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The candidate who can win in 2008
Posted By Jerry Falwell On 08/26/2006 @ 1:00 am In Commentary | Comments Disabled
While the 2008 elections are far off on the horizon, the political pundits, experts and soothsayers are already scrutinizing the chances of the potential candidates to achieve the White House in two years.
With that in mind, I decided to break down what type of presidential candidate could win the energetic support of the evangelical vote, which is a significant bloc that has greatly figured in many elections since the 1970s. In my opinion, no Republican candidate can win the primaries and the general election without that energetic support. (By the way, evangelical churches across the nation will be conducting legal voter registration drives and alerting members about the candidates, just as we do every four years.)
First, any presidential candidate who wishes to secure the evangelical vote, which is essential to victory for a Republican, must be a social and fiscal conservative. That’s a given. While the mushy middle of the Republican Party will want a candidate to be nebulous on issues such as abortion, same-sex marriage and religious freedom, no Republican candidate can survive the primaries who is afraid of taking a stand on these critical social issues.
Fiscally, evangelicals will be looking for a president who will intrepidly seek to rein in the out-of-control federal spending. We also seek after a leader who will unite government with the private sector and religious institutions in mending the American family, which is being torn to shreds.
And we will not accept a candidate who is soft on the war on terror, whether here at home (the Patriot Act, domestic surveillance, etc.) or in Iraq, or wherever.
In a brilliant editorial titled “Point of No Return?” Thomas Sowell this week noted how terrorists want to “inflict the maximum pain and psychic anguish on their victims before killing them.” I’m afraid many of our leaders conveniently forget this fact, seeking to adopt politically correct policies to appease terrorists, as if these bloodthirsty people are rational and levelheaded individuals. That’s a losing formula for our nation. Evangelicals will cut no slack where the war on terror is concerned.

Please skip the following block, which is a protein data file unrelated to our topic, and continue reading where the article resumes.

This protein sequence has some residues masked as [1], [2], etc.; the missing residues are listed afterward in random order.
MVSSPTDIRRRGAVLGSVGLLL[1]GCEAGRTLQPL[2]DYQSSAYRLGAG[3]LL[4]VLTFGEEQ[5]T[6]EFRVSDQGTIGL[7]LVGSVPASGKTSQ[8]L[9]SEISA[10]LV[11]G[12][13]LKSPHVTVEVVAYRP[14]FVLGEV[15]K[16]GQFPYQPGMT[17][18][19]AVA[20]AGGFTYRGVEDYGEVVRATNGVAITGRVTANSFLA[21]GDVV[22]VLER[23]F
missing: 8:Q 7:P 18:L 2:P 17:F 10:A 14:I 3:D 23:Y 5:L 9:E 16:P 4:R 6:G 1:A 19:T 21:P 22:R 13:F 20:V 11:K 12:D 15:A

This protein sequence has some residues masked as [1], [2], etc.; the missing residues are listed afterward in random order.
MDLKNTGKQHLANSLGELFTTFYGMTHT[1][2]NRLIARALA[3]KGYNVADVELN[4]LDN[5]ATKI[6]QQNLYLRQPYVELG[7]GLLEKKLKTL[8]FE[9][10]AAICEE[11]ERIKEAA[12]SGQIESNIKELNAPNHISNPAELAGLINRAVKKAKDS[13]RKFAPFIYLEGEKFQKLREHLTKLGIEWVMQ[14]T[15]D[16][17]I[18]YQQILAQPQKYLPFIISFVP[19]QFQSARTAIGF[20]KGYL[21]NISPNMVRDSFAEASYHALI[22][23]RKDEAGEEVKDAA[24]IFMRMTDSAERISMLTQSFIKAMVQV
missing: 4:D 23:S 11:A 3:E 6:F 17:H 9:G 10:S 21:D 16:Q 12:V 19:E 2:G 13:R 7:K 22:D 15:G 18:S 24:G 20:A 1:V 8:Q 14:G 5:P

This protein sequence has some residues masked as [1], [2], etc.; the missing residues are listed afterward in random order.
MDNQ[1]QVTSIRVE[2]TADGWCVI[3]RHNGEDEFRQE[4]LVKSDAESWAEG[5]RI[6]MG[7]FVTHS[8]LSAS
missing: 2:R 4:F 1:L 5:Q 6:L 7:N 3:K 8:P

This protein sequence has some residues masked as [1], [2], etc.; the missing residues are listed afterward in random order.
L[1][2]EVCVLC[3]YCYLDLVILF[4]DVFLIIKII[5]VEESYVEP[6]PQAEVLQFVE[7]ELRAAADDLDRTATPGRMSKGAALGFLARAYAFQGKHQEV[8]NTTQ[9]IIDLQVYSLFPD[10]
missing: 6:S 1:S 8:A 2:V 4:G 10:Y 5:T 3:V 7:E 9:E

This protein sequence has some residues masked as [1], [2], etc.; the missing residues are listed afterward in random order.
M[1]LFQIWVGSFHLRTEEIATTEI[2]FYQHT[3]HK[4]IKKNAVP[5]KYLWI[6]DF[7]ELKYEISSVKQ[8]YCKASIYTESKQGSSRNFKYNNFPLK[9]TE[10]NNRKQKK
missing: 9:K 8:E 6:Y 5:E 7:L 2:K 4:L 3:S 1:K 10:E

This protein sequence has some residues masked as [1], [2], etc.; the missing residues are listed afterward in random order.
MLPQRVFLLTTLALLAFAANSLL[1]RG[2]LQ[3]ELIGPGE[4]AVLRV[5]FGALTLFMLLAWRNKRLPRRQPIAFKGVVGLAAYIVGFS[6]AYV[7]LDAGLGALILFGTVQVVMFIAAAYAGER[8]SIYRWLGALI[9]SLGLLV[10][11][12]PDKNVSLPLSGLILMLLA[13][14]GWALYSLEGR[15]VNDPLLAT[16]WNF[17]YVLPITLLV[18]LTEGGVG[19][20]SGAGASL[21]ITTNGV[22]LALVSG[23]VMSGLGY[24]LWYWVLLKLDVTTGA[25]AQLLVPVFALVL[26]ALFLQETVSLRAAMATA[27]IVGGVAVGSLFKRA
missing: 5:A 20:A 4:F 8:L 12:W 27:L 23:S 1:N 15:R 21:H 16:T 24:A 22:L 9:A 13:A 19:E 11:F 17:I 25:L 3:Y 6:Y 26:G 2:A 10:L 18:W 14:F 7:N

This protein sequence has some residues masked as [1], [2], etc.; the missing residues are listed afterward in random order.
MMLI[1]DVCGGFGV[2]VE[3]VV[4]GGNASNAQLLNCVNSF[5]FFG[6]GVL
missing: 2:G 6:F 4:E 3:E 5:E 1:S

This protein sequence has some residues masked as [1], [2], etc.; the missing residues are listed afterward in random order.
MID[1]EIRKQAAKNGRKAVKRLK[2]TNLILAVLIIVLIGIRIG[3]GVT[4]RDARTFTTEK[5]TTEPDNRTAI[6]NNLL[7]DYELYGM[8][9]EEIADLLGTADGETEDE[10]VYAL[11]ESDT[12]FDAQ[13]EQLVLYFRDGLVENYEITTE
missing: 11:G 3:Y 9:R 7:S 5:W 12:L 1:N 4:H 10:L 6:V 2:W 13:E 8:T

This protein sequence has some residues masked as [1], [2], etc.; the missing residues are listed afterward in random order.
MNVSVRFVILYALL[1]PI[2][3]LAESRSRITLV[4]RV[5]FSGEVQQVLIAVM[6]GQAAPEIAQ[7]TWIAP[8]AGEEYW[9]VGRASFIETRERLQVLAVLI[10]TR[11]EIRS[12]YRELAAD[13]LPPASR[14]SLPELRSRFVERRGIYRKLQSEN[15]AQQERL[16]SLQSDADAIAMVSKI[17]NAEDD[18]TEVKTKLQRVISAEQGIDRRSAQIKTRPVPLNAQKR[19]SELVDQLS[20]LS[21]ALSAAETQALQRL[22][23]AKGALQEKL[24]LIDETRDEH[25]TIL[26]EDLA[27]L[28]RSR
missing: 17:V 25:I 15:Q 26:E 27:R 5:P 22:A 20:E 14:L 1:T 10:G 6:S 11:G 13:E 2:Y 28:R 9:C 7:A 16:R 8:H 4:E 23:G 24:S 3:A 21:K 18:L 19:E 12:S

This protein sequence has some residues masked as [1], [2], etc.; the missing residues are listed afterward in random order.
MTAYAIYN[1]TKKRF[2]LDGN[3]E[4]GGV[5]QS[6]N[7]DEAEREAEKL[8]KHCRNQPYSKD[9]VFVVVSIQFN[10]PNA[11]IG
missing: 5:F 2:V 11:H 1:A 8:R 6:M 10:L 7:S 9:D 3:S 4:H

These credentials just described above constitute the irreducible minimum.
But there are two other burning issues that will probably decide the 2008 election. Those two issues are immigration and energy independence.
We must get tough on illegal immigration and begin enforcing present laws throughout our nation. I agree with Newt Gingrich that American cities failing to enforce immigration laws should have their federal funding cut off. Period.
The construction of a 2,000-mile fence (which some estimate will cost $10 billion) across our southwest border, from San Diego to the Gulf of Mexico, guarded by enough of America’s finest to stop the endless flow of scores of thousands of illegal aliens into this nation, must be the absolute commitment of our next champion. The bleeding must be stopped immediately.
Further, all illegal aliens who are convicted felons must be deported as a beginning. The remaining illegal aliens must be put into a lawful naturalization program with a reasonable time limit to learn English, meet the long-standing standards every legal immigrant has always met, pay taxes on all income (which they should be allowed to continue earning) and finally take the oath.
Those who do not successfully conform to this required process in the allotted time should then be deported. If the next president is to preserve the America we have enjoyed for 230 years, he or she must have the courage to practice tough love on this issue. Every American president and Congress, until recent years, has had that courage.
Returning to adherence to our long-standing immigration laws is not an unreasonable demand. I realize I will be criticized by many for making this statement, but I am convinced we must halt the daily torrent of illegal immigrants who almost effortlessly enter our nation. I know that many of these people are simply seeking a better life, but countless numbers of criminals are entering our nation. Plus, contagious diseases that were virtually wiped out in America are resurfacing, primarily because of the flood of illegal immigration. It must stop.
Legal worker visa programs can work again, but only if they are strictly enforced. I repeat, these naturalization programs should include rules requiring adherence to learning English and to prescribed preparation to become citizens, and the program should not promise automatic citizenship.
And here is that second burning issue. I believe our nation can become virtually energy-independent, in terms of oil production. Our coastlines are bursting with crude oil as are other vast oil fields within our American borders. But a handful of environmental alarmists have convinced many lawmakers to pretend the oil is not there. I want to preserve the beauty of our nation as much as anyone, but I also think we need to utilize our God-given resources and thus liberate the U.S. from dependence on many nations who hate us (and Israel) and, at the same time, we can lower the consumer gas and oil prices to grass-roots Americans. By becoming energy-independent, we bolster our national security interests and, simultaneously, we alleviate the present economic burdens that are affecting everyone in this nation. Gasoline for $1 per gallon again sounds pretty good to me.
So that’s my wish list for a presidential candidate in 2008. I believe an energized evangelical electorate, in tandem with millions of other Americans, will put the candidate I have described above into the Oval Office by a landslide. I’ll be praying that they do.
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